25 June 2024

The impact of climate change policies on economy and financial markets

In his PhD thesis, Maximilian Konradt contributes to two research agendas in macroeconomics and finance. The first aims to understand the impact of climate change policies on the economy and financial markets, and the second focuses on the effects of the low interest rate environment on financial institutions.

How did you choose your research topics?

After starting the PhD, I was initially interested in macroeconomics and finance. I quickly realised that there were many open questions in this area related to climate change and I was drawn to these topics. Climate change is the challenge of our time, and we as researchers can contribute to a better understanding of how to tackle it.  

Can you describe your PhD essays?

My dissertation consists of four chapters.

Chapter 1 asks how carbon pricing affects financial institutions’ investments in the equity market. I combine granular data on portfolio holdings with carbon prices in Europe to analyse the trading of shares of carbon-intensive companies by these institutions. I find that mutual funds respond to carbon pricing by reducing their exposure to carbon-intensive firms. The response critically depends on investors’ preferences for sustainability.

The second chapter focuses on the impact of carbon taxes on consumer prices. Together with my coauthor, Beatrice Weder di Mauro, we combine data on 18 carbon taxes in Europe and Canada over the past three decades with economic variables to estimate the dynamic effects of carbon taxes on consumer price inflation. We find that carbon taxes have not been inflationary in aggregate but did change relative prices, increasing the cost of energy.

Chapter 3 compares the effects of different types of climate policies, namely carbon taxes and the European Union Emissions Trading Scheme (EU ETS), a cap-and-trade system. Together with my coauthor, Diego Känzig, we quantify and compare the effects of higher carbon taxes and ETS prices within a unified empirical framework. Our results suggest that while both policies are effective in reducing emissions, carbon price changes in the EU ETS have a larger economic cost.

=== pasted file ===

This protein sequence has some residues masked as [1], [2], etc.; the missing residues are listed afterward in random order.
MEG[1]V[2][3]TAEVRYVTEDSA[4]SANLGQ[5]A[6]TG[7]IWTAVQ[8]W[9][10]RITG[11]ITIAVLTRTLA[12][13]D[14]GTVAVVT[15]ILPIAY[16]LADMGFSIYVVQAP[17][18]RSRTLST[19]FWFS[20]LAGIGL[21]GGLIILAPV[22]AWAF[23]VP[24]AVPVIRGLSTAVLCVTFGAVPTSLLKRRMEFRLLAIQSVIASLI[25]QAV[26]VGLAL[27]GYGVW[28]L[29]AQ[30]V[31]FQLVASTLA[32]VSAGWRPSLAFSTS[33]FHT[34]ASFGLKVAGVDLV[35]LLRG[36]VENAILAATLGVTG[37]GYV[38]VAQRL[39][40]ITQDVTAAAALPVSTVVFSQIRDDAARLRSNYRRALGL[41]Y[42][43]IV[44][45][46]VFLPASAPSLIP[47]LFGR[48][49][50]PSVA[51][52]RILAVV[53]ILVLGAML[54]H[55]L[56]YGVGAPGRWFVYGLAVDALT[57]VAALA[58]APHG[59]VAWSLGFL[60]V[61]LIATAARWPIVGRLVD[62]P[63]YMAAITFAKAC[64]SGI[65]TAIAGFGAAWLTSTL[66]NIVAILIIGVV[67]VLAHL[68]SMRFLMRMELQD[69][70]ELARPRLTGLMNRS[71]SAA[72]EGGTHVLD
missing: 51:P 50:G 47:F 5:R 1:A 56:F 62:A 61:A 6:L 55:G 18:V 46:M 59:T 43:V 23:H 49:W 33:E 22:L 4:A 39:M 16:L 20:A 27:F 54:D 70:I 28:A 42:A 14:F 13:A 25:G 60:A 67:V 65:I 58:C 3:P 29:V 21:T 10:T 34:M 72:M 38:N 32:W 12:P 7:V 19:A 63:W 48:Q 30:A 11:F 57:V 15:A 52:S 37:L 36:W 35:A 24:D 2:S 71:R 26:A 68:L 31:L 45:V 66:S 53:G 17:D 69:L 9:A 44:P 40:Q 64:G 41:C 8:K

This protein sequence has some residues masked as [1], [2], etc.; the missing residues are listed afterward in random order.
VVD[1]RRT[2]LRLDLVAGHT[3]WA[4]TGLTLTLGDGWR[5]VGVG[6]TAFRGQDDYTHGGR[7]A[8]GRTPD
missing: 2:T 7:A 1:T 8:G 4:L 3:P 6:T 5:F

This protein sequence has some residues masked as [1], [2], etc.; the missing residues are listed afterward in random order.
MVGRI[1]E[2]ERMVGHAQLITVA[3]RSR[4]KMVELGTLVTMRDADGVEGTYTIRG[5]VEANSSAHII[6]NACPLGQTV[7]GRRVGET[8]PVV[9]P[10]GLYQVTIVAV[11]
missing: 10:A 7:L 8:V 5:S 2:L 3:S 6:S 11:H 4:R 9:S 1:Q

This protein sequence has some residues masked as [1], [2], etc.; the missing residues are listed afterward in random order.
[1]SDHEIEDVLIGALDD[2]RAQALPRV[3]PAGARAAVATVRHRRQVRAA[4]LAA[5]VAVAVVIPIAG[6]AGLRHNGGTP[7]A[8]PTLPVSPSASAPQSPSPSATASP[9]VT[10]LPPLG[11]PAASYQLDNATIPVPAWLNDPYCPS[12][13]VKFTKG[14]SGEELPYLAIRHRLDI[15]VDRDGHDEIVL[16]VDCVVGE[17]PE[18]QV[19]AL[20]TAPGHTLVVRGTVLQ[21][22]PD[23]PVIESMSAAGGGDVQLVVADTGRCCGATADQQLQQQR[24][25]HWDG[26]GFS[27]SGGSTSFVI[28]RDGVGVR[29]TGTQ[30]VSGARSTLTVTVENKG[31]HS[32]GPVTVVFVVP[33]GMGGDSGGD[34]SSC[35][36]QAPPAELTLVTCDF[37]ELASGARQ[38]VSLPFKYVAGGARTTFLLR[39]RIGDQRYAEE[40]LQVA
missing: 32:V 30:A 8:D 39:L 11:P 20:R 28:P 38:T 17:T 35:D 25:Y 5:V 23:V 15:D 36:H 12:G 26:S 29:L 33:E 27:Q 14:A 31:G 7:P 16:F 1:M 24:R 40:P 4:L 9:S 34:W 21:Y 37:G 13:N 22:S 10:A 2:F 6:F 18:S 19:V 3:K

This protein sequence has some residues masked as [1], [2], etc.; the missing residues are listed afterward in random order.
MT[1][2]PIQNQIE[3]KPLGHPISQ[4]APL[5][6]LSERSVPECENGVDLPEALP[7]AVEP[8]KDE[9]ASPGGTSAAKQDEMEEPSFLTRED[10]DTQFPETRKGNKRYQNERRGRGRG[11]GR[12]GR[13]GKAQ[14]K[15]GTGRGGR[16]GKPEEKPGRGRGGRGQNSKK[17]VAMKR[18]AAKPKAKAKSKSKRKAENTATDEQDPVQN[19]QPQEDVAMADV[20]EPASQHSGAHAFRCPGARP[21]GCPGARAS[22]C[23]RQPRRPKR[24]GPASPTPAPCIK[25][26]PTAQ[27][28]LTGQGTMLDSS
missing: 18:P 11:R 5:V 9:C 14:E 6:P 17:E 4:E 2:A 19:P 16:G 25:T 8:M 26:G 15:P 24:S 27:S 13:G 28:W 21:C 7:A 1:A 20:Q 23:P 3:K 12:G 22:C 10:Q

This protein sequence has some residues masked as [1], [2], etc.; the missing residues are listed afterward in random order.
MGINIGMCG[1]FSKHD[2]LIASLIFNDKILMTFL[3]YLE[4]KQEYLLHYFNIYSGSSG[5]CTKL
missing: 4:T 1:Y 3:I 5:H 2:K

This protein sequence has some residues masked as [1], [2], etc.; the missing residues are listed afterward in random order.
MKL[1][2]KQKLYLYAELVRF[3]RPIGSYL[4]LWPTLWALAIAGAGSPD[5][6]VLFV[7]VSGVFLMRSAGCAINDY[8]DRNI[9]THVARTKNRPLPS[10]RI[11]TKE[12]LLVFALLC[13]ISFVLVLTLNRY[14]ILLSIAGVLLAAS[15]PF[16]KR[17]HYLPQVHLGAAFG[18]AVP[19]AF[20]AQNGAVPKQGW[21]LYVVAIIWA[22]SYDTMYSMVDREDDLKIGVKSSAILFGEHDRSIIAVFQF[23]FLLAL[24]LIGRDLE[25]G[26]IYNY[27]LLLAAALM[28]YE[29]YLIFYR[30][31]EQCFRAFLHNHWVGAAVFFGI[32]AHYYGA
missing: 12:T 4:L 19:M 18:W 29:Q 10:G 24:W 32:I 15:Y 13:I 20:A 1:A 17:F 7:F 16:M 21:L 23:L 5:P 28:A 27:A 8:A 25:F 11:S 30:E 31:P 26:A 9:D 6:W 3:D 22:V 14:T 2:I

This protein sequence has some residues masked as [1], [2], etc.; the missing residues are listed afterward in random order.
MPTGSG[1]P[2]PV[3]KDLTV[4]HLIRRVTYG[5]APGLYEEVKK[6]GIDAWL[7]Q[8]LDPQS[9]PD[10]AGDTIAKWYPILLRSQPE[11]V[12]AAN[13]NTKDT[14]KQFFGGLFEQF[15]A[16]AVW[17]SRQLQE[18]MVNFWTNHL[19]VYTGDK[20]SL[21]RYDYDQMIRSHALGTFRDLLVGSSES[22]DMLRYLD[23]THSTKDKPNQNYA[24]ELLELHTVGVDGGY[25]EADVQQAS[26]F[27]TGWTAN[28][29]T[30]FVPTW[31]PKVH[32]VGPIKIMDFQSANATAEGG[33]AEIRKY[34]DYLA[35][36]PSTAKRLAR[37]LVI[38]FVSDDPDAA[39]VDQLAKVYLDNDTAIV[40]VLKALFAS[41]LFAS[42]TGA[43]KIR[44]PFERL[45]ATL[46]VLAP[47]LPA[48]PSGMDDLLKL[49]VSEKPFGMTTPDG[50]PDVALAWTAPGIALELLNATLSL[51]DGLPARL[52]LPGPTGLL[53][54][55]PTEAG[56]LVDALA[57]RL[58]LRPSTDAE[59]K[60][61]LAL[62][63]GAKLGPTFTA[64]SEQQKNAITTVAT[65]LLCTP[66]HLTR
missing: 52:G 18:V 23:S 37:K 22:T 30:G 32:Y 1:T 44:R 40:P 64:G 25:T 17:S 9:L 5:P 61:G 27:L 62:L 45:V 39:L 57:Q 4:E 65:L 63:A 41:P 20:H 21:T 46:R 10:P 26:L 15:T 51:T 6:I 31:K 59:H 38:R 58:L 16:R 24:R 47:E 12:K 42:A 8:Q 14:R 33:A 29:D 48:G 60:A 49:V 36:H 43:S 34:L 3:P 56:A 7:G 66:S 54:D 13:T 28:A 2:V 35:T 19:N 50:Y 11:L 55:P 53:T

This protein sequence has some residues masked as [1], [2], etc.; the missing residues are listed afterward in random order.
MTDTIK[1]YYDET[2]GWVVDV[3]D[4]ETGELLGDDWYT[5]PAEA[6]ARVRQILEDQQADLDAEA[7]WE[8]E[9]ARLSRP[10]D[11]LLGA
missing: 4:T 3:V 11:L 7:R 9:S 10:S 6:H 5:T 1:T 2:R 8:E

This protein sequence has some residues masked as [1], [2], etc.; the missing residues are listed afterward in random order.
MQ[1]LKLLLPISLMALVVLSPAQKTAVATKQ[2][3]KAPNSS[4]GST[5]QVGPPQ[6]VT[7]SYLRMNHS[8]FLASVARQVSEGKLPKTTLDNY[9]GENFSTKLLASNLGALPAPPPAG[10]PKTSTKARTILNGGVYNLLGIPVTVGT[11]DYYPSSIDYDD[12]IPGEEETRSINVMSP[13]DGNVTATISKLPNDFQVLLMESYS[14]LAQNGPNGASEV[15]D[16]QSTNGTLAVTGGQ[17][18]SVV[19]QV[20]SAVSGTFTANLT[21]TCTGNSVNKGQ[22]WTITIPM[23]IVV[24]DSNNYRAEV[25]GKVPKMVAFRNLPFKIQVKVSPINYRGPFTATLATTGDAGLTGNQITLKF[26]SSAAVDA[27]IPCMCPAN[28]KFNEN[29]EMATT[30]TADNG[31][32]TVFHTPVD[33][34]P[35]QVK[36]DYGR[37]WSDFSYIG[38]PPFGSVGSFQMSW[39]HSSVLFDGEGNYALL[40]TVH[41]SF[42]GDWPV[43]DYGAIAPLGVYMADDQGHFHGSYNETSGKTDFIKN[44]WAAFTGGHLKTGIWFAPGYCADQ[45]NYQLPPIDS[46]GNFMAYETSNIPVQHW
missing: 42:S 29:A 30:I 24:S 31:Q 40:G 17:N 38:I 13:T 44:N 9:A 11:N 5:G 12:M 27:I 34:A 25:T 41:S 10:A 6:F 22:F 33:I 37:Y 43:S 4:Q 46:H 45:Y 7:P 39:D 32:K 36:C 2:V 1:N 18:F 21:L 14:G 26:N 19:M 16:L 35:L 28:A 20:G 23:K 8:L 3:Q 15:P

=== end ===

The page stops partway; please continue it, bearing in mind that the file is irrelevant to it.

The final chapter shifts gears a bit and asks how the low interest rate environment of most of the 2000s has affected the investment behaviour of pension funds. I assemble a novel database of more than 100 pension funds from most advanced economies to show that fund balance sheets have become riskier in the recent period. I document that the low interest rate environment helps to explain this pattern.

What could the policy implications of the thesis?

The thesis provides relevant insights for understanding the implications of climate change policies. Designing these policies in an equitable way that does not impede growth is critical to their long-term success and public acceptance. One lesson from my work is that while climate change policies reduce emissions, they can also have economic effects that need to be taken into account in policy design.

What are you doing now?

I am going to be a postdoctoral researcher at NYU Stern.

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Maximilian Konradt defended his PhD thesis in International Economics on 30 April 2024. Professor Nathan Sussman presided over the committee, which included Professor Cédric Tille and Professor Beatrice Weder di Mauro, Thesis Co-Supervisors, and, as External Reader, Professor Marcin Kacperczyk, Imperial College London.

Citation of the PhD thesis: 
Konradt, Maximilian. “Essays in International Finance and Macroeconomics.” PhD thesis, Graduate Institute of International and Development Studies, Geneva, 2024.
Interested readers can access the individual chapters (upon publication) on Dr Konradt’s webpage.

Interview by Nathalie Tanner, Research Office.
Banner image: SynthEx/Shutterstock.